The Hot Sheet

Bi-monthly Newsletter No. 26
November/December 2007

Unhappy Holidays The Tragic Loss of Mario Deiro

By: Glynn Martin Executive Director

There were simpler times in Los Angeles, and in police work. Days when there were far fewer reports to complete, fewer notifications to make and still the job was done. Progress, it seems, means more paperwork. We know this, because we have the paperwork, at least some of it. These pages tell us the story of a Christmas Eve 70 years ago. Unfortunately, it connects us to a New Year’s Eve tragedy some 65 years ago. Mario Deiro worked during this simpler time. He joined the LAPD in 1934 and by all appearances was an accomplished professional by the time of his death eight years later. News accounts list some of the cases Deiro worked. He is credited with saving a suicidal nurse. He was a young homicide detective when there were few. He worked headline cases, then unfortunately became one. Some of his reports are on file at the historical society. One of them details the officer-involved shooting he took part in on Christmas Eve 1937. More shots were fired than paragraphs were written. A simpler time, indeed. The holidays, and their eves, have proven deadly for Los Angeles Police Officers. Floyd Eiler was killed on Christmas 1911. W.G. Chamberlain was lost thirty Christmases later. Steve Gajda was killed on New Year’s Day ten years ago. Norbert Huseman left us on New Year’s Eve 1945, just three years after the Deiro tragedy. Mario Deiro, a detective lieutenant, wearing plainclothes stopped to investigate the report of a man down in the gutter. It was the final day of 1942, and he found one, in front of a beer parlor no less. Deiro checked the report and seemingly wrote off the man’s presence to the seasonal revelry associated with ringing in the new year. As he began to drive off, Deiro was engaged by a suspect who claimed that Deiro appeared to be running over the downed citizen. Words were exchanged and a confrontation between Deiro and a small group ensued. Deiro dropped his drawn weapon. As he stooped to recover the handgun, Deiro’s assailant fired multiple times. One of the rounds struck Deiro in the mouth, killing him instantly. A pair of radio car officers heard the shots and pursued the fleeing suspect and his confederates. Three were captured, one of whom admitted to firing the fatal shot. The murder weapon was recoverd from the suspect before his booking at the jail ward. Seems he had bumped his head while entering the police car.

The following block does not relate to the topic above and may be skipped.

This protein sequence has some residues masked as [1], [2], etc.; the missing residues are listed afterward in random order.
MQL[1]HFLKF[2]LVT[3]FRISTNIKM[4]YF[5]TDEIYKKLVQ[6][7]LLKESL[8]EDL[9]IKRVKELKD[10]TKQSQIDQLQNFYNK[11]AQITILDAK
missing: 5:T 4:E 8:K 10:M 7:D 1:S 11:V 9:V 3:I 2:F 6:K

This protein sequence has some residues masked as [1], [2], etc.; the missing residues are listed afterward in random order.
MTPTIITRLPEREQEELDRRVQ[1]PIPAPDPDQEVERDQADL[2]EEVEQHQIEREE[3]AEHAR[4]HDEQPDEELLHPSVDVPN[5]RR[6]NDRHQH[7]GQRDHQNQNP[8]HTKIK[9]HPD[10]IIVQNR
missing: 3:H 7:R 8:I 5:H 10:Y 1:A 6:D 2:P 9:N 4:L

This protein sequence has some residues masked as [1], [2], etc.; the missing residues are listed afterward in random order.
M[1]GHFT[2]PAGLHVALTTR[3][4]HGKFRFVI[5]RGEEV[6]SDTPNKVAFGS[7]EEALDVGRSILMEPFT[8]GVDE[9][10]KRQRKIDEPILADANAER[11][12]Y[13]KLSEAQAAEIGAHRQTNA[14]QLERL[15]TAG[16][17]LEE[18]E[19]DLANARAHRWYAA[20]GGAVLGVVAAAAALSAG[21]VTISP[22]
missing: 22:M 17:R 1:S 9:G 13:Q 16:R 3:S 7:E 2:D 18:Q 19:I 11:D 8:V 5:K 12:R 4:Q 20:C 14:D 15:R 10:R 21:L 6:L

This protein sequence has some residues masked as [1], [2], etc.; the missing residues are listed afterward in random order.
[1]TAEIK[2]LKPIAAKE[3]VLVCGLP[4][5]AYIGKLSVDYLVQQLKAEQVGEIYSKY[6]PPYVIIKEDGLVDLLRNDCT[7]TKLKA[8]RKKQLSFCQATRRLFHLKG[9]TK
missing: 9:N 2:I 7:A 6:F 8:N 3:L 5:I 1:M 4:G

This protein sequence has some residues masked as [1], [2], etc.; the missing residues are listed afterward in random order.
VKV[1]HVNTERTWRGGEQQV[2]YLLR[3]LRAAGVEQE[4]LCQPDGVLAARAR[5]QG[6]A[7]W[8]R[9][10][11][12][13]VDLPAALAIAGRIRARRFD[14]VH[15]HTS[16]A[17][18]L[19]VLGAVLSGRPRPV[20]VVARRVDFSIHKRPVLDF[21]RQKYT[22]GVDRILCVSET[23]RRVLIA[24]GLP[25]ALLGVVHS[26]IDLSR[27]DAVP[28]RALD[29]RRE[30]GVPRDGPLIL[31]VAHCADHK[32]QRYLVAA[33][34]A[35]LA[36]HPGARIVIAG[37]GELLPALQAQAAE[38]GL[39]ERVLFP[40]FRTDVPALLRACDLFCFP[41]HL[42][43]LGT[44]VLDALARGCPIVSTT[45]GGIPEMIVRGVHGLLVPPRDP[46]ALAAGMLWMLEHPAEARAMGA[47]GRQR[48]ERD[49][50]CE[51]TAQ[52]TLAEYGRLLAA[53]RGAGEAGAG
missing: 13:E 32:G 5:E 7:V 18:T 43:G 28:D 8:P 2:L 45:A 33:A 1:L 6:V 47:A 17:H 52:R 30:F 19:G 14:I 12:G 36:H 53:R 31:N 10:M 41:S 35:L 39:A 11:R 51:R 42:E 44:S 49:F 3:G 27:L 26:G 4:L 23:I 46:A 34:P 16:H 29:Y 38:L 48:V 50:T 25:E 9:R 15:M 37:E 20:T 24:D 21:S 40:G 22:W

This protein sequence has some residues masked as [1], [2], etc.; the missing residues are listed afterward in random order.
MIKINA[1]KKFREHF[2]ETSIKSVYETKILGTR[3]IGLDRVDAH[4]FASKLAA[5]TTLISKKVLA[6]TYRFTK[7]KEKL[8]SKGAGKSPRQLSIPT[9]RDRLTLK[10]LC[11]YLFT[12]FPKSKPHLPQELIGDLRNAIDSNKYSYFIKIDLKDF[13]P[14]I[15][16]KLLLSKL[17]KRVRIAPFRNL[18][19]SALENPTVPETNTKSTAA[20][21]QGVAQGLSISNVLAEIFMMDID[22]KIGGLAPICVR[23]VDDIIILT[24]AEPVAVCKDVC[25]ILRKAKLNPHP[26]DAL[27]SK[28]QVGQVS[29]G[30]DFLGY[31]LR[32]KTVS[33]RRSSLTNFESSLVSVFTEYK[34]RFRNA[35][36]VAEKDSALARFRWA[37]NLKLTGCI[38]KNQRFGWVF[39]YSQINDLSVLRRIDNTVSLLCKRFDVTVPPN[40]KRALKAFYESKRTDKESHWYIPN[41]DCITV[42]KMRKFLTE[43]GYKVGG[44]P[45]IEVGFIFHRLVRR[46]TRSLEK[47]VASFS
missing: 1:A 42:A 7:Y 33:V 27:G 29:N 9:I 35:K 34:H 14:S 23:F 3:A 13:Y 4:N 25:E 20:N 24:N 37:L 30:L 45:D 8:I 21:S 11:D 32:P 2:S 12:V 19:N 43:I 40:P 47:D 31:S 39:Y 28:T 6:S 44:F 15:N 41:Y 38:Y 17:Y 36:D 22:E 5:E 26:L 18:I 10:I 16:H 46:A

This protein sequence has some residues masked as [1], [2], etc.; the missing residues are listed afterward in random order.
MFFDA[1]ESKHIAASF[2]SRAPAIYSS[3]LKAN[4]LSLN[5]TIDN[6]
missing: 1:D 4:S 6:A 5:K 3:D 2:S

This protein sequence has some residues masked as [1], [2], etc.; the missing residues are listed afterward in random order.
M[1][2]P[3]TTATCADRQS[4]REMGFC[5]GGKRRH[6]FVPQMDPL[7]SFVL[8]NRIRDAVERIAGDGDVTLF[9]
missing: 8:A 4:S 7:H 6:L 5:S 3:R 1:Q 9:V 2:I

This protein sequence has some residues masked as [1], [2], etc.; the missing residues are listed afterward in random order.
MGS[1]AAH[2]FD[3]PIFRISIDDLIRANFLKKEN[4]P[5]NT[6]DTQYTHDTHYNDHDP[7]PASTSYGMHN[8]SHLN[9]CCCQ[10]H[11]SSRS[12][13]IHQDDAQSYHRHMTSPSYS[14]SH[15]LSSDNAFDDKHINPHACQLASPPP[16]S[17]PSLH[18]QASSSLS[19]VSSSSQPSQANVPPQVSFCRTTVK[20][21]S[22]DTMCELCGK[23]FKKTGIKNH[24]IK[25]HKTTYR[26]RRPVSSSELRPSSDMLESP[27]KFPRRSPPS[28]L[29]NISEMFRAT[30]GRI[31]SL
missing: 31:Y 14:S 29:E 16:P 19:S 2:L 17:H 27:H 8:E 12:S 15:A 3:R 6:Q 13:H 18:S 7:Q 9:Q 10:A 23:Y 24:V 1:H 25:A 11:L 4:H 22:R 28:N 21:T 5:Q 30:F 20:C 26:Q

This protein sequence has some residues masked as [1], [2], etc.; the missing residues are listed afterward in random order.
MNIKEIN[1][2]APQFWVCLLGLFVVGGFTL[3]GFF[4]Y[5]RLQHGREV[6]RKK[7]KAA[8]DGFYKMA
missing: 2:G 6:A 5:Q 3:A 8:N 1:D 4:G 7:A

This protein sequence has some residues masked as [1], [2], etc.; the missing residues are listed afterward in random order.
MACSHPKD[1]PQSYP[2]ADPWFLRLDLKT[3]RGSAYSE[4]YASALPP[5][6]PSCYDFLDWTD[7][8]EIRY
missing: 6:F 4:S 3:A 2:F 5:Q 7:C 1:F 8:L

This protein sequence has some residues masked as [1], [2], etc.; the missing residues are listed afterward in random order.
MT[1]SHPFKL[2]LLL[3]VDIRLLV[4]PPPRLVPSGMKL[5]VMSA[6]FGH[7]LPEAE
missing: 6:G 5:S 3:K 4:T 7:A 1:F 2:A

While the capture and confession were fairly simple, the trial was a different matter. Deiro’s case was ultimately complicated by the fact that he was in plainclothes. The suspect based his defense on a claim that Deiro, an armed man in a suit, was going to kill him. The jury convicted, but of a lesser offense, manslaughter. Deiro’s is one of two-hundred stories populating a century of sacrifice that is now drawing to a close. The Deiro case is one of five we have shared in this newsletter during the past year. All have been shared in recognition of those who served and perished, and all are shared with the hopes that these holidays are far safer than those gone by.

Mario Deiro’s own words about the shooting he was involved in on Christmas Eve, 1937.

What’s Happening at
Old Number 11

By: Glynn Martin Executive Director